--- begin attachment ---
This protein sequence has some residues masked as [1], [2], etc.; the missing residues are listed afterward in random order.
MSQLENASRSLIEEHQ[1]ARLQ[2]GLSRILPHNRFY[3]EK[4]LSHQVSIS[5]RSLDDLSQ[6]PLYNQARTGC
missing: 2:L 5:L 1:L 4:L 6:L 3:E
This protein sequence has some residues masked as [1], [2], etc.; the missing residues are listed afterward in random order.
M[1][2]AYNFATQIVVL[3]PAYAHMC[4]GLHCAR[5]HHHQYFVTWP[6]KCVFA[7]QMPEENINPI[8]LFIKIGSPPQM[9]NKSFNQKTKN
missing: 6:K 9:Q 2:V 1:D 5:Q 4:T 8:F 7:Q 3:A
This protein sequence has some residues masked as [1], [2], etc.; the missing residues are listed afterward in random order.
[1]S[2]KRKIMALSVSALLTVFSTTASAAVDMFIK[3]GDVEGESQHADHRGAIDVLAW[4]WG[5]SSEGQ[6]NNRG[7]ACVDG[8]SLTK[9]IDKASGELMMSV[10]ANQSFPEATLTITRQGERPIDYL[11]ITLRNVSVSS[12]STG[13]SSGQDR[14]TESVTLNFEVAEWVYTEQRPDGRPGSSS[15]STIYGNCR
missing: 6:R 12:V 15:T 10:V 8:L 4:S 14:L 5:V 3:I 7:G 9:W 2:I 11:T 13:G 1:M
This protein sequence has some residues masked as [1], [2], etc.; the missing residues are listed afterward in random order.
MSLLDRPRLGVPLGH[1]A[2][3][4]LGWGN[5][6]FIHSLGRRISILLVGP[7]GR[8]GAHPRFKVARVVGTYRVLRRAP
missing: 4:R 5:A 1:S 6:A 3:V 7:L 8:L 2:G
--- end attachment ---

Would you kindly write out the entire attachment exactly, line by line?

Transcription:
This protein sequence has some residues masked as [1], [2], etc.; the missing residues are listed afterward in random order.
MSQLENASRSLIEEHQ[1]ARLQ[2]GLSRILPHNRFY[3]EK[4]LSHQVSIS[5]RSLDDLSQ[6]PLYNQARTGC
missing: 2:L 5:L 1:L 4:L 6:L 3:E
This protein sequence has some residues masked as [1], [2], etc.; the missing residues are listed afterward in random order.
M[1][2]AYNFATQIVVL[3]PAYAHMC[4]GLHCAR[5]HHHQYFVTWP[6]KCVFA[7]QMPEENINPI[8]LFIKIGSPPQM[9]NKSFNQKTKN
missing: 6:K 9:Q 2:V 1:D 5:Q 4:T 8:F 7:Q 3:A
This protein sequence has some residues masked as [1], [2], etc.; the missing residues are listed afterward in random order.
[1]S[2]KRKIMALSVSALLTVFSTTASAAVDMFIK[3]GDVEGESQHADHRGAIDVLAW[4]WG[5]SSEGQ[6]NNRG[7]ACVDG[8]SLTK[9]IDKASGELMMSV[10]ANQSFPEATLTITRQGERPIDYL[11]ITLRNVSVSS[12]STG[13]SSGQDR[14]TESVTLNFEVAEWVYTEQRPDGRPGSSS[15]STIYGNCR
missing: 6:R 12:V 15:T 10:V 8:L 4:S 14:L 5:V 3:I 7:G 9:W 2:I 11:T 13:G 1:M
This protein sequence has some residues masked as [1], [2], etc.; the missing residues are listed afterward in random order.
MSLLDRPRLGVPLGH[1]A[2][3][4]LGWGN[5][6]FIHSLGRRISILLVGP[7]GR[8]GAHPRFKVARVVGTYRVLRRAP
missing: 4:R 5:A 1:S 6:A 3:V 7:L 8:L 2:G